3 Tips to Simplify your “Stuff” (Clear the Clutter!)

Tiny House living requires you to embrace downsizing and simplifying. One of the biggest selling points for “right sizing”, is the ability to unload unwanted possessions.

Most of us take years to accumulate our stuff, and unloading that stuff can be tough. It requires us to analyze everything we own in a new light.

During my downsizing journey, the phrase, “is it useful, is it beautiful, does it add value to my life,” became my mantra.

I unloaded furniture, clothes, kitchen items and books at a furious rate. I scoured every drawer and closet and made a million choices about what to keep and what to toss. It was exhausting, but rewarding.

Here are three tips for clearing the clutter no matter where you live.

1. Start with the easy stuff and start small

Most of us are attached to our things. There are very few people that can embrace minimalism whole heartedly from the beginning. So start small.

When you start, pick the things that you don’t have a strong emotional attachment to, which is what I mean by the easy stuff.

As a professional organizer, I always started with the junk drawer in the kitchen or the extra toiletry items in the bathroom. Starting small can give you a quick victory and help you create a little breathing space.

2. Sort, Toss, Repeat

There is no short-cut for simplifying, well unless you just toss or sell everything you own! Make sure as you go through your house you sort like items first. This will allow you to see what you actually have.

One of my organizing clients found 14 cans of green beans when we were clearing out her pantry. Until we grouped the items together she had no idea she had that many.

Toss what you don’t need. Now this doesn’t always mean you are throwing things out. It might mean donating them, gifting them to a friend (but make sure it’s something they really need), or in the case of larger items possibly consigning them or selling them.

Repeat this process until you are finished with your simplifying project.

3. Track your progress

Find a meaningful way to track your own progress. It can be encouraging to see how far you have come on your simplifying journey.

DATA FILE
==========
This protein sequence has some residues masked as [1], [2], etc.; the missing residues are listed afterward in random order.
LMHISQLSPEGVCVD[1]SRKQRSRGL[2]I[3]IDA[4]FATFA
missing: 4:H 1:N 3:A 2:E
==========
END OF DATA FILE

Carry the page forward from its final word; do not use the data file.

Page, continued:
I liked keeping a picture of all the stuff I parted with (like the one below). When I felt like I still had a long way to go I would review my progress which always helped me focus on my goal and appreciate how far I had come.


It is liberating and exciting to realize how little you need to live day-to-day, but it is also stressful. Be patient with yourself and celebrate your progress as you go.

I’d love to hear about your simplifying journey. What are you finding hard to part with? Or what strategies did you use to downsize effectively?


9 thoughts on “3 Tips to Simplify your “Stuff” (Clear the Clutter!)

  1. For us, kitchen items were/are the hardest thing to part with. We successfully downsized all the other areas of our home but we continue to do battle with the kitchen. I think we could live in a spot that is one half kitchen and the other half everything else! But a piece of advice we try to follow was from Alton Brown on one of his cooking shows. It was something along the lines of, “Get rid of single use gadgets. Every item in your kitchen should be multi-use, with the exception of a waffle maker.” We have stuck to that advice and it’s been very helpful.


  2. I really like the picture idea to keep track of progress. We thought we might be moving, so I started decluttering and it’s been very freeing. I still have to go through my RSS (really special stuff)…it’s hard, because I have a book collection and some of them are pre-1900. Not sure what to do about those. They’re cool decorations, at this point, but I’ve never read many of them, and likely never will. Thanks so much for the advice!


  3. Super excited to find your site. Read Jen Hatmaker’s 7, then a plethora of books on simplifying JUST before God re-routed our fam to Africa. Timely indeed. We moved from a 2,500 square foot home in the US to a 2 bedroom home in with just about 1,000 square feet–for a family of 7. THANKFUL for those purges and shifts and for wise women like you who help us to recognize what is really important!


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